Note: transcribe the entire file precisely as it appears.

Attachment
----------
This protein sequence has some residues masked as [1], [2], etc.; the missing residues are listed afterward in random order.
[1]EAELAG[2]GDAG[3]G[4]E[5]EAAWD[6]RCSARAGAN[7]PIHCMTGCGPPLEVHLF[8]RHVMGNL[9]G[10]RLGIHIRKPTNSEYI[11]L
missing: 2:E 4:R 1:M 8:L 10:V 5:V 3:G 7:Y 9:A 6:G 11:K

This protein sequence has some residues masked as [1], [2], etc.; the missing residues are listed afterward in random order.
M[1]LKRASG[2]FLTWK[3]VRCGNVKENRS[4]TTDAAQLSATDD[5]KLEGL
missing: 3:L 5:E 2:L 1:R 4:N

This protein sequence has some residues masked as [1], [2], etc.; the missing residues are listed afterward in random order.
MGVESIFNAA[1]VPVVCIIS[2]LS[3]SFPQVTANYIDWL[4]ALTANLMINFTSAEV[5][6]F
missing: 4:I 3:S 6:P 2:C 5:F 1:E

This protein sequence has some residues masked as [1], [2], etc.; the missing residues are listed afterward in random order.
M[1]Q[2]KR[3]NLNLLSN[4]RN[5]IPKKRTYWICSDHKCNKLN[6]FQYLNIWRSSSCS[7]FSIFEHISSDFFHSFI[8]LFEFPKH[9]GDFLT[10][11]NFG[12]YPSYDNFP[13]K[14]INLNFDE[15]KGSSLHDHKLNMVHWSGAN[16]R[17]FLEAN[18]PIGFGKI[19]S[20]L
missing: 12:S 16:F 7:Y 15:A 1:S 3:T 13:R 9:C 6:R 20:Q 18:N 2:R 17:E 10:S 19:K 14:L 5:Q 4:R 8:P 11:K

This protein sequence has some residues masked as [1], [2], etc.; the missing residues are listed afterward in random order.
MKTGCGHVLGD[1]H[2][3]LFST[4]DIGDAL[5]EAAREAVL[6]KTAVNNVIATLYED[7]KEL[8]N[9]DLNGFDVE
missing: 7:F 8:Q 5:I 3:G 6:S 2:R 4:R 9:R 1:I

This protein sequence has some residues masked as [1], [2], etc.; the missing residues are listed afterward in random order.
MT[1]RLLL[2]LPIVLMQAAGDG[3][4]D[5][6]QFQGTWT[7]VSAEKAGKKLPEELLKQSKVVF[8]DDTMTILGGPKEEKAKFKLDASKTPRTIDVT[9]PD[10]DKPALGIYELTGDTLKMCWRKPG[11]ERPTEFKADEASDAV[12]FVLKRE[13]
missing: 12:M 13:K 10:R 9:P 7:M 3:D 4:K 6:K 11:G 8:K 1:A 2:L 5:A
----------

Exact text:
This protein sequence has some residues masked as [1], [2], etc.; the missing residues are listed afterward in random order.
[1]EAELAG[2]GDAG[3]G[4]E[5]EAAWD[6]RCSARAGAN[7]PIHCMTGCGPPLEVHLF[8]RHVMGNL[9]G[10]RLGIHIRKPTNSEYI[11]L
missing: 2:E 4:R 1:M 8:L 10:V 5:V 3:G 7:Y 9:A 6:G 11:K

This protein sequence has some residues masked as [1], [2], etc.; the missing residues are listed afterward in random order.
M[1]LKRASG[2]FLTWK[3]VRCGNVKENRS[4]TTDAAQLSATDD[5]KLEGL
missing: 3:L 5:E 2:L 1:R 4:N

This protein sequence has some residues masked as [1], [2], etc.; the missing residues are listed afterward in random order.
MGVESIFNAA[1]VPVVCIIS[2]LS[3]SFPQVTANYIDWL[4]ALTANLMINFTSAEV[5][6]F
missing: 4:I 3:S 6:P 2:C 5:F 1:E

This protein sequence has some residues masked as [1], [2], etc.; the missing residues are listed afterward in random order.
M[1]Q[2]KR[3]NLNLLSN[4]RN[5]IPKKRTYWICSDHKCNKLN[6]FQYLNIWRSSSCS[7]FSIFEHISSDFFHSFI[8]LFEFPKH[9]GDFLT[10][11]NFG[12]YPSYDNFP[13]K[14]INLNFDE[15]KGSSLHDHKLNMVHWSGAN[16]R[17]FLEAN[18]PIGFGKI[19]S[20]L
missing: 12:S 16:F 7:Y 15:A 1:S 3:T 13:R 9:C 6:R 20:Q 18:N 2:R 17:E 10:S 19:K 14:L 5:Q 4:R 8:P 11:K

This protein sequence has some residues masked as [1], [2], etc.; the missing residues are listed afterward in random order.
MKTGCGHVLGD[1]H[2][3]LFST[4]DIGDAL[5]EAAREAVL[6]KTAVNNVIATLYED[7]KEL[8]N[9]DLNGFDVE
missing: 7:F 8:Q 5:I 3:G 6:S 2:R 4:R 9:R 1:I

This protein sequence has some residues masked as [1], [2], etc.; the missing residues are listed afterward in random order.
MT[1]RLLL[2]LPIVLMQAAGDG[3][4]D[5][6]QFQGTWT[7]VSAEKAGKKLPEELLKQSKVVF[8]DDTMTILGGPKEEKAKFKLDASKTPRTIDVT[9]PD[10]DKPALGIYELTGDTLKMCWRKPG[11]ERPTEFKADEASDAV[12]FVLKRE[13]
missing: 12:M 13:K 10:R 9:P 7:M 3:D 4:K 6:K 11:G 8:K 1:A 2:L 5:A